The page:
Oakland Real Estate: Short Sale VS. Foreclosure, What You Should
Author: Hamid Grinage
Basically a short sale is when a property is sold for a price
which is less than the remaining balance owed on the property.
For instance: A buyer purchased a property in 2005 using and
adjustable rate or interest only mortgage that was due to reset
in two years. So today, the interest rate adjusts, causing the
monthly payment to rise by 25-50%. This is one scenario, another
one could be that the buyer simply lost a job or had some other
financial hardship which is causing them to have trouble paying
the mortgage. In this situation, once three mortgage payments
are missed the buyer is heading toward foreclosure.
Sometimes a buyer can renegotiate the terms of the loan and have
the lender add the past due amount to the "back end" of the loan
and have you pay it off. This is done on a case by case basis.
One alternative is for the buyer to refinance into a better
loan. Unfortunately this is rarely possible, because now the
buyer has missed payments and has worse credit than when they
started, not to mention there is likely no equity in the home.
Another alternative is for the buyer to file bankruptcy, which
we all know is a serious endeavor which should be avoided if at
all possible. It will leave the buyer with no credit for many
A third option is to simply let the house go into foreclosure
and walk away. This option will leave your credit ruined for 7-8
years and make it highly unlikely that you will be able to to
purchase another home within that time frame.
So in reality, the best option for someone in this situation is
to hire a Realtor and try to proceed with a short sale. This
way, you get the property sold before it forecloses and
basically ask the lender to forgive any left over debt after the
home is sold.
It's called a short sale because the lender will end up "short"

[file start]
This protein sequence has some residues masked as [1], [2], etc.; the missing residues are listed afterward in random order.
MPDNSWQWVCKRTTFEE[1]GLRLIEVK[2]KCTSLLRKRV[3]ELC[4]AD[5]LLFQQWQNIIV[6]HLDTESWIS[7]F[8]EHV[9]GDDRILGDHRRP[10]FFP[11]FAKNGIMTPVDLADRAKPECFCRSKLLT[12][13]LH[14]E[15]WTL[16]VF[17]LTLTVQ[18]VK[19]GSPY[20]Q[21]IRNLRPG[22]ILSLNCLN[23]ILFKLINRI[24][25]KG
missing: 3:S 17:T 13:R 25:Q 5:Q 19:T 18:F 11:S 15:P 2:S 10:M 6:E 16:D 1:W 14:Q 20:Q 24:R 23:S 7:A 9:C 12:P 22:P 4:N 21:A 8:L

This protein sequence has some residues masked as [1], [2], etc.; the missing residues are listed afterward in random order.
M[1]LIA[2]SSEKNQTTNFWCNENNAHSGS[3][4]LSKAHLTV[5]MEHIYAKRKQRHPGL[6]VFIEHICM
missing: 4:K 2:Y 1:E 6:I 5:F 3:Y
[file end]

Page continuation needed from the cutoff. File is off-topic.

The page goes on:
on recovering the money they lended on the property. This
however is good for YOU because you can get out of the property
and not be responsible for the remaining debt. On the other
hand, you may be subject to being taxed on the amount that you
are forgiven. So if you owe $600k on your property, but that is
all you can get for the property on the market, then after real
estate commission and other fees you will end up with around
$550k or so. This means the lender must agree to forgive the
$50k balance, which would mean that the IRS will treat that $50k
as taxable income. I would say that being taxed on 50k which is
being forgiven, is better than having a foreclosure or
bankruptcy on your credit any day.
In a short sale, the property needs to be priced attractively to
make it move quickly. This doesnt hurt the seller, because
remember they are facing losing the property anyway, and the
money is going to the lender, not the buyer. For this reason,
it's the lender who accepts or rejects the offers that come in,
and they also must approve the commission being paid to both
real estate agents involved. This is one reason why many
Realtors refuse to work short sales, they can end up working for
months and never get paid if the lender doesn't approve the
commission (or the sale itself).
Short sales are complex and uncertain, but the bottom line is
that they can be the best option for someone facing losing their
<a href="http://www.oaklandhomespecialist.com">Oakland Real
Estate</a>. If you would like more information on short sales,
contact me at your convenience.